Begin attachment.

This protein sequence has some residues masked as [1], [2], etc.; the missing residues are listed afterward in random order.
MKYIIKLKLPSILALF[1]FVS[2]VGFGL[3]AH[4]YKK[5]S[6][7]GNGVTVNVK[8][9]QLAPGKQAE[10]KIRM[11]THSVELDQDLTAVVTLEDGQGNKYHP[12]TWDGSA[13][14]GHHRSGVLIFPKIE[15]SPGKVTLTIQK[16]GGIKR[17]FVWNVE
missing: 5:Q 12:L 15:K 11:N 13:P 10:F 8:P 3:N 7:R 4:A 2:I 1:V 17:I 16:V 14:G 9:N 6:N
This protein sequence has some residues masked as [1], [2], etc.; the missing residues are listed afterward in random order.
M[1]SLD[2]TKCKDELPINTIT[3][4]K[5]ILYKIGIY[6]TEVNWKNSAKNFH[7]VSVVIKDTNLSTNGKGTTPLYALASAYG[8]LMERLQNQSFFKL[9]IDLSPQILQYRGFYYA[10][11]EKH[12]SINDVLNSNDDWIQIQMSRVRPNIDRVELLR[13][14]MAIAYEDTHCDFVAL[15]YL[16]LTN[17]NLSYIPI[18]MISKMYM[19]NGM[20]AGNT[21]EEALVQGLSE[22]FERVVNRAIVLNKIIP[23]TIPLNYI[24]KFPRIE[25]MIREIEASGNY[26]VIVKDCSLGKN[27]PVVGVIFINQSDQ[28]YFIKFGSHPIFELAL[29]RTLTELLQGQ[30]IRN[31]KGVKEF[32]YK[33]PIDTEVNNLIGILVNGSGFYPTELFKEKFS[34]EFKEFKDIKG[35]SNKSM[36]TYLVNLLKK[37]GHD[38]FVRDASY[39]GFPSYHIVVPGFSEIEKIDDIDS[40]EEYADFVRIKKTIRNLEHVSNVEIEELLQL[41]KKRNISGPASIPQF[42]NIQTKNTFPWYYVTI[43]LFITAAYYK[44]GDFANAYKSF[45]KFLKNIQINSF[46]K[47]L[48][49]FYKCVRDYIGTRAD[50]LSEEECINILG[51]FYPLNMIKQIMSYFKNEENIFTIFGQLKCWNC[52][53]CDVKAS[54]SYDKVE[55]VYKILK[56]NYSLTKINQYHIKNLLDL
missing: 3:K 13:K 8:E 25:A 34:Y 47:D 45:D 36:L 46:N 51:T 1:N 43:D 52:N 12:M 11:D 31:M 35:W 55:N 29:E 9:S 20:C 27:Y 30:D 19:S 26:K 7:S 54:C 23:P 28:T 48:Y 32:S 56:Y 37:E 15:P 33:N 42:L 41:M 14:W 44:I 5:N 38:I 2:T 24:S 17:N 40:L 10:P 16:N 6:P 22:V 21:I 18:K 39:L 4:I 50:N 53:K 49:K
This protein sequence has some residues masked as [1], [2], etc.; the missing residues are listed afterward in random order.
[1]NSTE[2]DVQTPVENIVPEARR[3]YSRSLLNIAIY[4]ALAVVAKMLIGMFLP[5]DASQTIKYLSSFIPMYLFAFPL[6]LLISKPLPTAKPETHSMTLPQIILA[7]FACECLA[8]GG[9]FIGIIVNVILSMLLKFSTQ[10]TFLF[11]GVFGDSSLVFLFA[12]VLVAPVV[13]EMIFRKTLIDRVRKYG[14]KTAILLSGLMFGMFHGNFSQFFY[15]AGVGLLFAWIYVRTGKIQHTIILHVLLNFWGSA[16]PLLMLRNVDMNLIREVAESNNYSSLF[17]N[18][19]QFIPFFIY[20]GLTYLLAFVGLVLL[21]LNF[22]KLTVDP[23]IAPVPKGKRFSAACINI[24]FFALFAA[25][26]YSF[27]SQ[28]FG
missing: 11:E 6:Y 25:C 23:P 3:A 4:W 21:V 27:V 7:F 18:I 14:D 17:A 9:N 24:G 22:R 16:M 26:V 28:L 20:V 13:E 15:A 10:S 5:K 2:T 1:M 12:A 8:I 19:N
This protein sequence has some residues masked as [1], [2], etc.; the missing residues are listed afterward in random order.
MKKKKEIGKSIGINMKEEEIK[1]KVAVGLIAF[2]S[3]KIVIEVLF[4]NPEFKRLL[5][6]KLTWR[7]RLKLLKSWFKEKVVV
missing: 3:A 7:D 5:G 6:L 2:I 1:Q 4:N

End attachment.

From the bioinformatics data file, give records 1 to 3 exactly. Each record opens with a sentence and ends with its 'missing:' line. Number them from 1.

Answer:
This protein sequence has some residues masked as [1], [2], etc.; the missing residues are listed afterward in random order.
MKYIIKLKLPSILALF[1]FVS[2]VGFGL[3]AH[4]YKK[5]S[6][7]GNGVTVNVK[8][9]QLAPGKQAE[10]KIRM[11]THSVELDQDLTAVVTLEDGQGNKYHP[12]TWDGSA[13][14]GHHRSGVLIFPKIE[15]SPGKVTLTIQK[16]GGIKR[17]FVWNVE
missing: 5:Q 12:L 15:K 11:N 13:P 10:F 8:P 3:N 7:R 4:A 2:I 1:V 17:I 16:V 14:G 9:N 6:N
This protein sequence has some residues masked as [1], [2], etc.; the missing residues are listed afterward in random order.
M[1]SLD[2]TKCKDELPINTIT[3][4]K[5]ILYKIGIY[6]TEVNWKNSAKNFH[7]VSVVIKDTNLSTNGKGTTPLYALASAYG[8]LMERLQNQSFFKL[9]IDLSPQILQYRGFYYA[10][11]EKH[12]SINDVLNSNDDWIQIQMSRVRPNIDRVELLR[13][14]MAIAYEDTHCDFVAL[15]YL[16]LTN[17]NLSYIPI[18]MISKMYM[19]NGM[20]AGNT[21]EEALVQGLSE[22]FERVVNRAIVLNKIIP[23]TIPLNYI[24]KFPRIE[25]MIREIEASGNY[26]VIVKDCSLGKN[27]PVVGVIFINQSDQ[28]YFIKFGSHPIFELAL[29]RTLTELLQGQ[30]IRN[31]KGVKEF[32]YK[33]PIDTEVNNLIGILVNGSGFYPTELFKEKFS[34]EFKEFKDIKG[35]SNKSM[36]TYLVNLLKK[37]GHD[38]FVRDASY[39]GFPSYHIVVPGFSEIEKIDDIDS[40]EEYADFVRIKKTIRNLEHVSNVEIEELLQL[41]KKRNISGPASIPQF[42]NIQTKNTFPWYYVTI[43]LFITAAYYK[44]GDFANAYKSF[45]KFLKNIQINSF[46]K[47]L[48][49]FYKCVRDYIGTRAD[50]LSEEECINILG[51]FYPLNMIKQIMSYFKNEENIFTIFGQLKCWNC[52][53]CDVKAS[54]SYDKVE[55]VYKILK[56]NYSLTKINQYHIKNLLDL
missing: 3:K 13:K 8:E 25:A 34:Y 47:D 45:D 36:L 46:N 51:T 1:N 43:D 52:N 12:M 11:D 31:M 35:W 55:N 29:E 9:S 20:C 27:Y 30:D 19:S 26:K 7:S 54:C 23:P 28:T 48:Y 32:S 56:Y 37:E 15:P 33:N 42:L 41:M 14:W 44:I 5:N 38:I 2:T 24:S 17:N 40:L 10:P 16:N 6:P 22:V 21:I 18:K 39:L 4:I 50:N 53:K 49:K
This protein sequence has some residues masked as [1], [2], etc.; the missing residues are listed afterward in random order.
[1]NSTE[2]DVQTPVENIVPEARR[3]YSRSLLNIAIY[4]ALAVVAKMLIGMFLP[5]DASQTIKYLSSFIPMYLFAFPL[6]LLISKPLPTAKPETHSMTLPQIILA[7]FACECLA[8]GG[9]FIGIIVNVILSMLLKFSTQ[10]TFLF[11]GVFGDSSLVFLFA[12]VLVAPVV[13]EMIFRKTLIDRVRKYG[14]KTAILLSGLMFGMFHGNFSQFFY[15]AGVGLLFAWIYVRTGKIQHTIILHVLLNFWGSA[16]PLLMLRNVDMNLIREVAESNNYSSLF[17]N[18][19]QFIPFFIY[20]GLTYLLAFVGLVLL[21]LNF[22]KLTVDP[23]IAPVPKGKRFSAACINI[24]FFALFAA[25][26]YSF[27]SQ[28]FG
missing: 11:E 6:Y 25:C 23:P 3:A 4:W 21:V 27:V 7:F 18:I 14:D 17:A 9:N 24:G 22:R 16:M 26:V 28:L 20:V 13:E 15:A 10:S 5:K 2:T 1:M 12:A 8:I 19:N